Software catches unintentional bias in other programs

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Photo Credit: Chase Karacostas | Daily Texan Staff

Humans are not the only ones who can unconsciously discriminate against minorities or other groups—computer programs can also contain unintentional biases. 

A computer program that predicts the likelihood that someone will commit future crime recently received criticism from the website ProPublica for possible bias against African-Americans. To help refute or confirm claims like these, Aws Albarghouthi, an assistant professor of computer sciences at the University of Wisconsin-Madison, created software he calls FairSquare. 

Albarghouthi gave a talk Monday at the Gates Dell Complex on how FairSquare decides whether a program is “correct.” He said that previously, computer scientists decided a program was “correct” based on output, but that now ethics are a concern as well.

“Throughout the past half-century, we’ve been working on techniques to prove programs are correct,” Albarghouthi said. “All the properties we used [to prove that] have been either true or false. For example, either the program crashes or it doesn’t. Now, though, the question of what it means for a program to be correct is getting fuzzier and fuzzier.”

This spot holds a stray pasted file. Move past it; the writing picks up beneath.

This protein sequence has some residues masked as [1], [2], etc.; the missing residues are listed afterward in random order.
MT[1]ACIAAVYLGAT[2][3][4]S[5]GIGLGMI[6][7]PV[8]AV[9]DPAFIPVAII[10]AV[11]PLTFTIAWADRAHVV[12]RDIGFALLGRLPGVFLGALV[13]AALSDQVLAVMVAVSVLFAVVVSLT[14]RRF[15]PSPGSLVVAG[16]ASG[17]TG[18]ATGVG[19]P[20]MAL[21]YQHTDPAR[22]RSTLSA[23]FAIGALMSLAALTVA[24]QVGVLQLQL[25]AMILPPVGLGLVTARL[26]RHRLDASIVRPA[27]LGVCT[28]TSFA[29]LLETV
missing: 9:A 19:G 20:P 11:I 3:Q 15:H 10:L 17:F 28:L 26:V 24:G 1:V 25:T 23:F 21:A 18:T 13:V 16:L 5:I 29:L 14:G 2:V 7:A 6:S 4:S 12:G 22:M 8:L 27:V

To illustrate this point, Albarghouthi brought up Facebook’s news feed experiment, in which the company purposefully supplied users with negative news to study their reactions. Albarghouthi said that the experiment’s algorithm worked in that it accomplished its goal, but there is still a valid question of whether the algorithm was ethically correct. 

According to Albarghouthi, FairSquare uses probabilities to determine whether a program is fair or unfair in the context of discrimination

To test FairSquare, Albarghouthi used a hypothetical program which hired people based on college rank and years of experience. Albarghouthi said the program was fair if the percentage of minority employees hired was similar to or greater than the percentage of minorities in the total population.

Albarghouthi then ran another program which randomly generated a variety of different population models for the hiring program to examine. While generating these models, Albarghouthi said college ranks for minorities were slightly lowered to reflect real-world correlations. He said this type of relationship has to be known for FairSquare to work properly.

“If we don’t know the environment, then our population model won’t be correct,” Albarghouthi said. “We need to know the relationships between variables. We have correlations with certain ethnicities, and now we try to prove we’re not biased against certain groups.”